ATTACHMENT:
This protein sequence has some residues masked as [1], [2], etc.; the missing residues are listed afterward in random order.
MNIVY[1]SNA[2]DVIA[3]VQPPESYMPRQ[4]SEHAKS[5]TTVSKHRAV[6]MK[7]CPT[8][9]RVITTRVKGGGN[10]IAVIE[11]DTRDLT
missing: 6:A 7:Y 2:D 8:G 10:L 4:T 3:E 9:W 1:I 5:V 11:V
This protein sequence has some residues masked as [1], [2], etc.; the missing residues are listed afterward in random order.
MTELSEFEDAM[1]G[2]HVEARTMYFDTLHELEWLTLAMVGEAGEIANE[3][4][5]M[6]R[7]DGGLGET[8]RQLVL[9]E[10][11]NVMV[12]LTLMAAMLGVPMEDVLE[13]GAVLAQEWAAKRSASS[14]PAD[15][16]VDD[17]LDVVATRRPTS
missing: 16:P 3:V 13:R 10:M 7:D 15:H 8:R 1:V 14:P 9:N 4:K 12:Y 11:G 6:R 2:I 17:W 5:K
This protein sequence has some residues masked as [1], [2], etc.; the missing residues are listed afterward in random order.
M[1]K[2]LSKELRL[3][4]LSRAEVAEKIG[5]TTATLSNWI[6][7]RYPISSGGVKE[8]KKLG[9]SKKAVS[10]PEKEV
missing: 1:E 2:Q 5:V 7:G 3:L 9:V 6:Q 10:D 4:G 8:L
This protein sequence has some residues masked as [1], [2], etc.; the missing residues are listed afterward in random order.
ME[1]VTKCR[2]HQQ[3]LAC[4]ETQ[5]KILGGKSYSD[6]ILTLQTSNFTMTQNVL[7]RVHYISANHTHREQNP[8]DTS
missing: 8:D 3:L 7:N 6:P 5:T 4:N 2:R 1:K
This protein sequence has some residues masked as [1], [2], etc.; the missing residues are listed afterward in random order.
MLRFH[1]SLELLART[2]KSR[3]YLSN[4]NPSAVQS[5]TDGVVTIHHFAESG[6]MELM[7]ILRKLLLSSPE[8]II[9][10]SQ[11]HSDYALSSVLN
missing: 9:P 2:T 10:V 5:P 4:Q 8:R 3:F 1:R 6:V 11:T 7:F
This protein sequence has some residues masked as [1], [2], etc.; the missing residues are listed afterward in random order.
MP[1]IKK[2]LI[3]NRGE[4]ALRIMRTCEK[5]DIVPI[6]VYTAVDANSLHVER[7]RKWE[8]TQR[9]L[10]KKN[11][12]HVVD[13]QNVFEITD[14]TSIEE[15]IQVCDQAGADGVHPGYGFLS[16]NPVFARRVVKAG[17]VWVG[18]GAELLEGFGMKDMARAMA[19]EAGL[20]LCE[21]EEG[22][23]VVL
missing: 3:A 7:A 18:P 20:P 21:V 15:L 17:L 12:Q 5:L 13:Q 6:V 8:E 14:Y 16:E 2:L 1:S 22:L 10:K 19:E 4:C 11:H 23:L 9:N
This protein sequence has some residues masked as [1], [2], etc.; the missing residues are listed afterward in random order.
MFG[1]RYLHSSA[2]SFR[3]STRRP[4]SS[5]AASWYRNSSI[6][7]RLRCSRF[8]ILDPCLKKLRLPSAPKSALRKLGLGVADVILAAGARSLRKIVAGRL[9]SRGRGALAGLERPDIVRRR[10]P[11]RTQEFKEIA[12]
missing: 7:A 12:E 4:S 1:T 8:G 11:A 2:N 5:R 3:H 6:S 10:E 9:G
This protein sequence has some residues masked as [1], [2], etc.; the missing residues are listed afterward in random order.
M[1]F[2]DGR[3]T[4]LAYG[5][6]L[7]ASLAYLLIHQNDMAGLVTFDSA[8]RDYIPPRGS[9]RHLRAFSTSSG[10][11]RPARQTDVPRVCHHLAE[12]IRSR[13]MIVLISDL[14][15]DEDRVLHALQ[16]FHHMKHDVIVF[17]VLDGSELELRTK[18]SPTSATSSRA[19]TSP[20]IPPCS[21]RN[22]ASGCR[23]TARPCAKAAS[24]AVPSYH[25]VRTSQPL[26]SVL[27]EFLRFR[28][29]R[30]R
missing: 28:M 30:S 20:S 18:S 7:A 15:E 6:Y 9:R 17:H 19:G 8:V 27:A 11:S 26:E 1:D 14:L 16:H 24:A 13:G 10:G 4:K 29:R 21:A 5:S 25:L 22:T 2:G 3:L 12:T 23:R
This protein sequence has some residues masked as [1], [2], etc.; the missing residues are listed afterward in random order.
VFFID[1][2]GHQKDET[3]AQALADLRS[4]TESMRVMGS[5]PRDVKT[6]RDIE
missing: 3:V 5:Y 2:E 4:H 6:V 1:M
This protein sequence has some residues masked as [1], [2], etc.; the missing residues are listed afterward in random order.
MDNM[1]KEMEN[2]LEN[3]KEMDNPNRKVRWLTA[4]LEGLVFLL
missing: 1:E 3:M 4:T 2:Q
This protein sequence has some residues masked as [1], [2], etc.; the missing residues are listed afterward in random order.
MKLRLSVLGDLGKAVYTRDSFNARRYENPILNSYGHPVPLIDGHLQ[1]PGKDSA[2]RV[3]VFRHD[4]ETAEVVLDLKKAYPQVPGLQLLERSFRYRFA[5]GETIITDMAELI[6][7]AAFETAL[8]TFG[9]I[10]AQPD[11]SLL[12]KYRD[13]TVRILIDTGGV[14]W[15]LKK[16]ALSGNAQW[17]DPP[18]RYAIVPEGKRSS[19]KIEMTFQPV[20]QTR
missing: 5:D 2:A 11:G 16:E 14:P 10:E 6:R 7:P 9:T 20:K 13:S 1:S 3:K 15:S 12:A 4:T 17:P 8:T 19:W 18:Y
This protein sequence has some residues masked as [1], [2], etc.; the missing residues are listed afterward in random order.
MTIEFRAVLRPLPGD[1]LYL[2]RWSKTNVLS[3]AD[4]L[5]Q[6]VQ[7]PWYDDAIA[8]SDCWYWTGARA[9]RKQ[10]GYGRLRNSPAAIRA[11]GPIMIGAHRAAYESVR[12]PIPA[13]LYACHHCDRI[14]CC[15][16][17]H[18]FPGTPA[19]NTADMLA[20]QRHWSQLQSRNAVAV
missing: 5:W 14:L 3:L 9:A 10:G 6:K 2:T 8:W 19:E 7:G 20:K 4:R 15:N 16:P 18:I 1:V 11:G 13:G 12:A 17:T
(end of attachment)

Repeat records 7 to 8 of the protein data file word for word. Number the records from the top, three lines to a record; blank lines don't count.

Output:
This protein sequence has some residues masked as [1], [2], etc.; the missing residues are listed afterward in random order.
MFG[1]RYLHSSA[2]SFR[3]STRRP[4]SS[5]AASWYRNSSI[6][7]RLRCSRF[8]ILDPCLKKLRLPSAPKSALRKLGLGVADVILAAGARSLRKIVAGRL[9]SRGRGALAGLERPDIVRRR[10]P[11]RTQEFKEIA[12]
missing: 7:A 12:E 4:S 1:T 8:G 11:A 2:N 5:R 3:H 6:S 10:E 9:G
This protein sequence has some residues masked as [1], [2], etc.; the missing residues are listed afterward in random order.
M[1]F[2]DGR[3]T[4]LAYG[5][6]L[7]ASLAYLLIHQNDMAGLVTFDSA[8]RDYIPPRGS[9]RHLRAFSTSSG[10][11]RPARQTDVPRVCHHLAE[12]IRSR[13]MIVLISDL[14][15]DEDRVLHALQ[16]FHHMKHDVIVF[17]VLDGSELELRTK[18]SPTSATSSRA[19]TSP[20]IPPCS[21]RN[22]ASGCR[23]TARPCAKAAS[24]AVPSYH[25]VRTSQPL[26]SVL[27]EFLRFR[28][29]R[30]R
missing: 28:M 30:S 20:S 18:S 7:A 15:E 6:Y 9:R 17:H 19:G 8:V 27:A 11:S 26:E 1:D 14:L 16:H 24:A 13:G 10:G 4:K 29:R 21:A 5:S 25:L 22:T 2:G 3:L 12:T 23:R